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Creating the ideal IM – Or securing a buyer’s interest with the story of your business

Are you considering your options for a sale or looking for investors? To attract the ideal buyer you’ll need to tell your business’s story in a way that arrests their attention and fuels their interest. Firebird Director, Safia Bhutta, shares her tips to create maximum appeal through your Information Memorandum (IM).

"Every business has a story of its own"

When you’re an owner – and passionate about your company – it can be hard to step back and clearly see what’s attractive about your business to outsiders. One helpful way to find focus is to think about your business’s story. This is the approach that growth specialists like Firebird take when preparing a business for a sale or investment, and it’s an approach that has found our clients a lot of success.

Profit and loss: the skeleton of the narrative

Every business has a story of its own and it’s this story which will ultimately become your Information Memorandum, otherwise known as an IM; the key document that buyers want to see – based on which they will ultimately decide whether to made an offer, and for how much.

The numbers behind your business are the skeleton of this narrative, with profit and loss (P&L) being your underlying structure or plot. Go back three to four years, and P&L alone can tell you a lot about the nature of that business, and how it has changed over time. It can illustrate whether or not a company is high-growth, low margin; whether the overheads are lean or heavy. You can then build commentary around the numbers to highlight strengths and opportunities of the business. (A large staffing overhead might mean you are already primed for growth; low margin suggests opportunities for potential buyers.)

External factors will also show themselves in P&L, the Covid-19 pandemic being an obvious one. Similarly, other one-off events will have impacts that can be read in the figures, allowing outsiders to better understand the company’s recent history.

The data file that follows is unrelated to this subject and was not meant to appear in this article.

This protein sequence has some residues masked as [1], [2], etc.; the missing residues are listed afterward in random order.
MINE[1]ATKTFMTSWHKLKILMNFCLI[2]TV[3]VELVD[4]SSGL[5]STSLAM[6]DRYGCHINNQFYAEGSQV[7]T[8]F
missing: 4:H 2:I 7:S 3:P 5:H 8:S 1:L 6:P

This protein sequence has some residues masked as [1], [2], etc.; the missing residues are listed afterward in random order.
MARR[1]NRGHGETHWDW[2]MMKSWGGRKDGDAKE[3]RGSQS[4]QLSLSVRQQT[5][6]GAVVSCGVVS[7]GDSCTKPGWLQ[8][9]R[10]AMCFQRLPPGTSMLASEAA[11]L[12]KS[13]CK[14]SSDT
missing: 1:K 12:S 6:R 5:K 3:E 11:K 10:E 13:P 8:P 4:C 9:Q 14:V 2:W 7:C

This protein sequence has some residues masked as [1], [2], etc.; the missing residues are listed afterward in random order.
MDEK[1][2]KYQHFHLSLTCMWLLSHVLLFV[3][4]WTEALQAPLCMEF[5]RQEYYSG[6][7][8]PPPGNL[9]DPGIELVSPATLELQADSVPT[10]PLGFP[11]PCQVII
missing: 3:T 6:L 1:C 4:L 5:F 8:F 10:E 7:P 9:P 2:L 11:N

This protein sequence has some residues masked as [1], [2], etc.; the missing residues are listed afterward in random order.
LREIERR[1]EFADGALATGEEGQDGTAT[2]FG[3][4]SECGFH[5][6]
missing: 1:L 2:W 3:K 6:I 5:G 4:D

Working alone vs. working with others

"Most business owners are unlikely to have time for such an intricate, in-depth task"

Combine this “hard” data with “soft” information – such as customer feedback, the products being sold, your general ambitions for the business, etc – and the story will begin to come to life for those who want to read it.

The process of telling this story – and putting an IM together – can in theory be done by owners themselves. In reality, (a) most business owners are unlikely to have the time for such an intricate, in-depth task, and (b) a fresh pair of eyes is always invaluable. Even Charles Dickens sought editors, after all.

If you are a business owner and feel you do have time to take this on, I recommend at least speaking with a friend or someone you can trust with confidential information; someone who is not otherwise involved or invested in your business. A more tried and tested option would be finding an expert adviser who fully knows the ins and outs of IM-writing and pitching – and who, through their connections and insider knowledge, is likely to earn you more money in the long-run than it would cost to engage them.

The chapters of IM creation

"Right at the start, your adviser should set expectations"

If you choose to use an expert consultancy like Firebird to shape your business story, the following process is what you can expect an IM to involve:

  1. Talking with your adviser. Right at the start, your adviser should set expectations for the sale/merger/acquisition, give you a good sense of who they are – and whether their approach is compatible with your business. When you’re happy, they can then set wheels in motion for…

  2. Making an information request. This will come from your adviser or their wider team and will be a detailed request to consult your records on every aspect of the business, including financial data, marketing data, demographic data, commercial data, and so on. There will perhaps be 50-100 points of information that they will want to upload to a data room to enable in-depth reviews and analysis.